• Eat more garlic
    To help boost your body’s immune system, increase your intake of garlic. It is a good source of quercetin, a natural antihistamine, and acts as an anti-inflammatory. It also helps keep unwanted amorous advances at bay… and vampires, allegedly. 
  • Ditch the sugar
    Sugar is an immuno-suppressant that can reduce the body’s ability to fight allergens. Eating too many sweets and chocolate bars can weaken the immune system and increase inflammation, leading to more severe hay fever symptoms.

The image is related to a blog post about hay fever remedies, possibly suggesting that cheese and wine could exacerbate hay fever symptoms in 2023.

Reduce your intake of histamine-producing foods

While the above tips will help you minimise symptoms, avoiding histamine-producing foods is a surefire way of beating hay fever. Histamine is a naturally produced chemical involved in your immune response. 

However, in some people, histamine can trigger an allergic reaction which can worsen hay fever symptoms. When histamine levels are high, it can exacerbate the worst hay fever symptoms, such as sneezing, runny nose and itchy eyes.
Histamine is found in certain foods, and consuming it can increase your body’s histamine levels. Foods to avoid include aged or fermented foods such as cheese, sauerkraut and wine, smoked or cured meats and fish, and some fruits such as bananas, strawberries and citrus fruits.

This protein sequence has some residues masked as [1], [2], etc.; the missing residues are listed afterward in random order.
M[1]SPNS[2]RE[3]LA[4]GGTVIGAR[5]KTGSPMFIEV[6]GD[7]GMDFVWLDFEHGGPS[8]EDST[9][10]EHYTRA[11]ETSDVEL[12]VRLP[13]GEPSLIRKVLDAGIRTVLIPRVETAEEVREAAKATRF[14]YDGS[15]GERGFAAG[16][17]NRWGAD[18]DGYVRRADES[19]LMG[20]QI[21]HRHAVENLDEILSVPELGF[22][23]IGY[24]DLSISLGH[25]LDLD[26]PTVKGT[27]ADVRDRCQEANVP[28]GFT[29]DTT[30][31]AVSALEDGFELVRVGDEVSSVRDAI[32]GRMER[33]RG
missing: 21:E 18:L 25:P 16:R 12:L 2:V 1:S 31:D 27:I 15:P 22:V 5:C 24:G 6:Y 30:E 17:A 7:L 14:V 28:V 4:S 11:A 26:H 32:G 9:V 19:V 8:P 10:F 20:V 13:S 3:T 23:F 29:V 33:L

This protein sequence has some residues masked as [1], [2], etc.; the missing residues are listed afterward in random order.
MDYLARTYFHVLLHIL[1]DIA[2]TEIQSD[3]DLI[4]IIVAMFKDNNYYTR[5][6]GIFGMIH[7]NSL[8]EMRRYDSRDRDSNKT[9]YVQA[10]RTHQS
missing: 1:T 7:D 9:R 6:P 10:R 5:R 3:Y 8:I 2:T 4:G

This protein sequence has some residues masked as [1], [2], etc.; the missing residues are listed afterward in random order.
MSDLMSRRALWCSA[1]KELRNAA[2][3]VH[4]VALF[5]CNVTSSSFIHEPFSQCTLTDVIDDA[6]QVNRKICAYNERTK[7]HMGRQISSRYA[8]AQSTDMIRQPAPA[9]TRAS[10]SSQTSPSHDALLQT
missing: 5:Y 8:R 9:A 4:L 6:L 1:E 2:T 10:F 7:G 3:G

To reduce your intake of histamine-producing foods and alleviate hay fever symptoms, you can try incorporating fresh foods into your diet, such as fresh fruits and vegetables, lean meats and fish. You can also opt for cooking methods that don’t involve ageing or fermenting, such as grilling, baking or steaming. 

Additionally, try replacing histamine-producing foods with alternatives that are lower in histamine or histamine-free, such as rice milk instead of dairy milk and fresh herbs instead of spices. By reducing your intake of histamine-producing foods, you may be able to reduce the severity of your hay fever symptoms and improve your overall well-being.

How supplements can help with hay fever

Symptoms of hay fever can range from mild to severe, often depending on the time of year and the individual in question. Fortunately, several supplements can help reduce symptoms of hay fever. One of the most effective methods is probiotics, which can help improve your immune system and reduce inflammatory responses. Probiotics also contain vitamins C and D, which can help reduce histamine levels and relieve hay fever symptoms. 

That’s where Lily & Loaf can help. Our natural, nutritional adult supplements can provide a perfect way of complementing your diet to help boost your body’s natural defences against hay fever and other common allergies, as well as helping soothe the symptoms and ease the suffering brought on by exposure to many common allergens.


Information and other content provided in Lily & Loaf blogs should not be construed as medical advice and should not be considered a substitute for professional medical expertise. If you have any medical concerns, you should consult with your health care provider.